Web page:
11/09/2017 – Arbitrator Stephen Goldberg issued an award on November 7, 2017 stating:
The work of installing the APPS systems was not bargaining unit work. Hence, the Postal Service did not violate Article 32.1.A or Article 32.1.B in allowing Lockheed to perform that work, rather than assigning it to Maintenance Craft employees.
In rejecting the Union’s Article 32 dispute, the Arbitrator held that the Postal Service had shown the existence of a consistent past practice of contracting out the initial installation of newly-manufactured mail processing equipment. He concluded, therefore, that the initial installation of newly-created mail processing equipment is not bargaining unit work. In so holding, the Arbitrator relied on the Postal Service’s desire to have newly-designed mail processing systems initially installed by the supplier of the systems in order to avoid warranty disputes. In reaching his decision, the Arbitrator distinguished cases in which the Union has shown that bargaining unit employees have performed the type of work in dispute.
The Union’s Step 4 dispute challenged the failure of the Postal Service to comply with Article 32 of the National Agreement. The Union pointed out that the Postal Service had failed to give due consideration to five factors it must consider when it is deciding whether or not to contract out bargaining unit work. The Union also argued that contracting out the installation of the newly-designed equipment had a significant impact on bargaining unit work. The Union showed that Maintenance Craft employees were ready, willing and able to install the APPS machines and in fact performed essentially the same work when relocating APPS.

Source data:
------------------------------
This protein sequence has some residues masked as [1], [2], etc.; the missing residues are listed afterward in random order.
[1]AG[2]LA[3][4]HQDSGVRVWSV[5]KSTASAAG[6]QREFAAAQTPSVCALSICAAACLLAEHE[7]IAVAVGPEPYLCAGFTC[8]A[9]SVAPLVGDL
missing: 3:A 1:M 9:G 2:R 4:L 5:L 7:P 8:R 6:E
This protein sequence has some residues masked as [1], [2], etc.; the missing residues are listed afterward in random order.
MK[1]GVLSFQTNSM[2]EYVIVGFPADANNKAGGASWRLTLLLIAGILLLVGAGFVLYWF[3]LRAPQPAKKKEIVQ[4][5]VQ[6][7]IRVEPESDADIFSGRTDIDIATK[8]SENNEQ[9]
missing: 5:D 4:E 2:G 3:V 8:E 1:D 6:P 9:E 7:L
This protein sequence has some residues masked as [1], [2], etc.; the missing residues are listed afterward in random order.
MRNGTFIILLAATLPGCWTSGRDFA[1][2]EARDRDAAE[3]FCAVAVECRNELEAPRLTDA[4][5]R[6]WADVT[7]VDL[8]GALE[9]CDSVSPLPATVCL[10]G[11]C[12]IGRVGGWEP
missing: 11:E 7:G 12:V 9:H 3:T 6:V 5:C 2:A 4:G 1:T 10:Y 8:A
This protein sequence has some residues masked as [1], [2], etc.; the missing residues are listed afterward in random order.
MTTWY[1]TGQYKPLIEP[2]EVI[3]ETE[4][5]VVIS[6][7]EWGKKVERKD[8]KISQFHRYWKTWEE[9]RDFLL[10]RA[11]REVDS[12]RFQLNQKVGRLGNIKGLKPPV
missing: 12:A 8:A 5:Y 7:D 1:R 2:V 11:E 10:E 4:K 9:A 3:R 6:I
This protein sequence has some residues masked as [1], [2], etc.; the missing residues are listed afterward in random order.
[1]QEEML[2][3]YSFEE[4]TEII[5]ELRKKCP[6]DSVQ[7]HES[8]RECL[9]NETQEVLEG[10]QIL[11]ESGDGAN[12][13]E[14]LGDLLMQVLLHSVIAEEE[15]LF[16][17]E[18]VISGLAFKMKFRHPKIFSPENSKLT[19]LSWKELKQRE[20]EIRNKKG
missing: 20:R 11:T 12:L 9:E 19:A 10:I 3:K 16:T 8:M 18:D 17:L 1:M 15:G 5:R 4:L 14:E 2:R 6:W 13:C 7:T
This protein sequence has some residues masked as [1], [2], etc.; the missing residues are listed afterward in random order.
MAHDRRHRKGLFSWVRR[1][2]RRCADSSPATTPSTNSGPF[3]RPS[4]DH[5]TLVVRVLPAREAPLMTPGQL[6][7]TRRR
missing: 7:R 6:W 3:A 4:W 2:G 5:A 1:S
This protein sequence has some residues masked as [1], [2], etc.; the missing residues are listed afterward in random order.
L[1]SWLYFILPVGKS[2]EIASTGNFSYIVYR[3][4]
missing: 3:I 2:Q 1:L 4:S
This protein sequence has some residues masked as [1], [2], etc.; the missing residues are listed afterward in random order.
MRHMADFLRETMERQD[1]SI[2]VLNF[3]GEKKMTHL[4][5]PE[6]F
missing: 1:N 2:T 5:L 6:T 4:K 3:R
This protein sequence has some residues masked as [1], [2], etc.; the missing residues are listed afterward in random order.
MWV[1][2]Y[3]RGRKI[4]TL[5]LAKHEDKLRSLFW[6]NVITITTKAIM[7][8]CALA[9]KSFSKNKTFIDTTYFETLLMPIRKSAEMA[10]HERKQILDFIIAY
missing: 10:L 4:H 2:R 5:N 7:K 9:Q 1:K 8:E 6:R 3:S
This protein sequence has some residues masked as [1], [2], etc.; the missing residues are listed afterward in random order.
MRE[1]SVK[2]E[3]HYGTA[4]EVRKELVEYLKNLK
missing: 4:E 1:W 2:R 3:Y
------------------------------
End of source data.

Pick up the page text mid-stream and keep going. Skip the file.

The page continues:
At hearing, the Postal Service did not argue that the Union had accepted the practice of having manufacturers install newly-created systems. The Postal Service argued that it consistently had contracted with manufacturers to have the manufacturers perform the initial installation of newly-designed equipment. Nonetheless, the Arbitrator created his own argument regarding past practice and then used that in denying our dispute.
It appears the Arbitrator drew a distinction in the timing or purpose that the work was done and ignored the fact that the actual work was the same. The same work being done to install, whether “new” or reassembly is the same work using the same tools, procedures, testing, etc. Further, the Arbitrator said that the manufacturer installing the new equipment for the first time was different and therefore denied our grievance.
The Arbitrator did note that potential warranty conflicts played a role in his decision, as well as the fact that once the system was conditionally accepted by management, the maintenance work was turned over to the Maintenance Craft employees.
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